How do I organize my Git repo
I’m facing the following problem and don’t have an answer to it:
We have a repo that was cloned from an SVN repo. The project stored in that repo is something like a platform software that gets used by various projects. The structure of the repo is like this:
platform |- core |- additional
The structure of that repo cannot be changed for some reasons. Both,
additional contain data that are part of that
If a project wants to use the platform and add some functionality, it creates a new folder under
additional containing the sources and adds a header for that functionality to
Currently, we simply branch off new projects from
master and everything goes into the same repo. This leads to a branch inflation and my (central) repo grows more and more because all of the commits being made in the single projects go to the central repo (my colleagues are used to SVN, so they
push nearly after each
commit — just to be sure…).
First I had in mind were submodules: keep
platform as a submodule under a superproject (called
super) and then go to
super/platform/additional/mystuff, create the sources there and add them to
super. But this obviously doesn’t work because the files are inside the
Is there any better way to organize my repo, so that:
- users of the platform are able to update their working copy from the central repo
- AND users of the platform are able to apply bug fixes to the repo of
- AND the projects using
platformdon’t mess up the repo of
EDIT 1: Highly coupled git submodules covers quite a bit of the scenario I’m in: tightly coupled stuff, me the only one knowing a bit more than absolute basics of git, “Most of the developers have only a very cursory knowledge of git”. Perfect match!
While the answer from Michael looks promising, I think that it’s a bit too complex to use. I’m looking for some really simple thing that doesn’t need that much interaction.
One Solution collect form web for “How do I organize my Git repo”
I found your usage of
master a bit confusing as I never knew
whether you meant the platform repository as a whole or just its
My solution to this would be the following:
- You have one central repository for the platform.
- You have one central repository per project.
- Every developer has his/her own repository local.
The central platform repository
This is where only the platform code goes to. Use e.g. your
existing repo as a starting point here.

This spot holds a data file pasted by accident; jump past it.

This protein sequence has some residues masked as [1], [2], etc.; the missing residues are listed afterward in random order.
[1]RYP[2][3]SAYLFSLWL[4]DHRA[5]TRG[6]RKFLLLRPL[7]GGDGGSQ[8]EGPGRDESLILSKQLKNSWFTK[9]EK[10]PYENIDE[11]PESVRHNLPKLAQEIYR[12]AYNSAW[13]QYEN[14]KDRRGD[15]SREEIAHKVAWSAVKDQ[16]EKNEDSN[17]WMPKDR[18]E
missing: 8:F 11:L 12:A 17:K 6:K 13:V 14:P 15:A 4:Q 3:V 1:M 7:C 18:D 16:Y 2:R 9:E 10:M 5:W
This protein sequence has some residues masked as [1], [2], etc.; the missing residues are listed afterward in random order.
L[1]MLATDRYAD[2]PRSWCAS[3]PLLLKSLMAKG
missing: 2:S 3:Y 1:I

The central project repository
This is a clone of the platform repository and keeps all the code
of a project. Init it with
$ git clone --bare /path/to/platform
The developer’s local repository
You, as a developer, start by cloning the project repository.
$ git clone /path/to/project
Making changes to the project
Now, make your changes, commit them and push them to the projects
$ editor some-file $ git add -p some-file $ git commit $ git push
Pull changes made by other developers to the projects bare repo
Making changes to the platform
As you also want to make changes to the platform itself, you also
need a way to access the platform repo. So you add it as a
remote repo to your local repo:
$ git remote add platform /path/to/platform $ git fetch platform
As you can see now with
git branch -a, your local repo knows
about the platform. Now you want to make some changes to the
platform. First you create a local branch central which is a
clone of the master branch of the platform repo:
$ git checkout -b central platform/master
You can always check which branch you’re on by using
git status. Now you make your changes and commit them (to
central, where your on). As central is connected to
cat .git/config) you can push your
changes to the platform repo by simply using
git push. Also
git pull works without any other arguments.
git checkout master and
git checkout central to change
between your branches.
Get a new platform version into your project
Note: You need to have done the work from the previous section.
First change to your platform branch and pull in the new version
of the platform:
$ git checkout central $ git pull
Now go back to your project branch and merge the changes made in
the platform into your project branch.
$ git checkout master $ git merge central
If a conflict occurs, something like this happens:
$ git merge central Auto-merging index.html CONFLICT (content): Merge conflict in index.html Automatic merge failed; fix conflicts and then commit the result.
Open the files with the conflicts, resolve them, add them to the
staging area and commit the merge:
$ editor index.html $ git add index.html $ git commit
Now push your changes to the project’s bare repo:
$ git push
More about merge conflicts: Pro Git: Basic Merge Conflicts
If you do not want to change the platforms repo, but merge
changes from there into your project use
$ git remote add platform /path/to/platform $ git fetch platform $ git merge platform/master
git remote add is only needed the first time you merge.
The other two are always required.
The part about merging is based on the Pro Git Book which is
licensed under cc-by-sa. All other content of this post may be
considered public domain.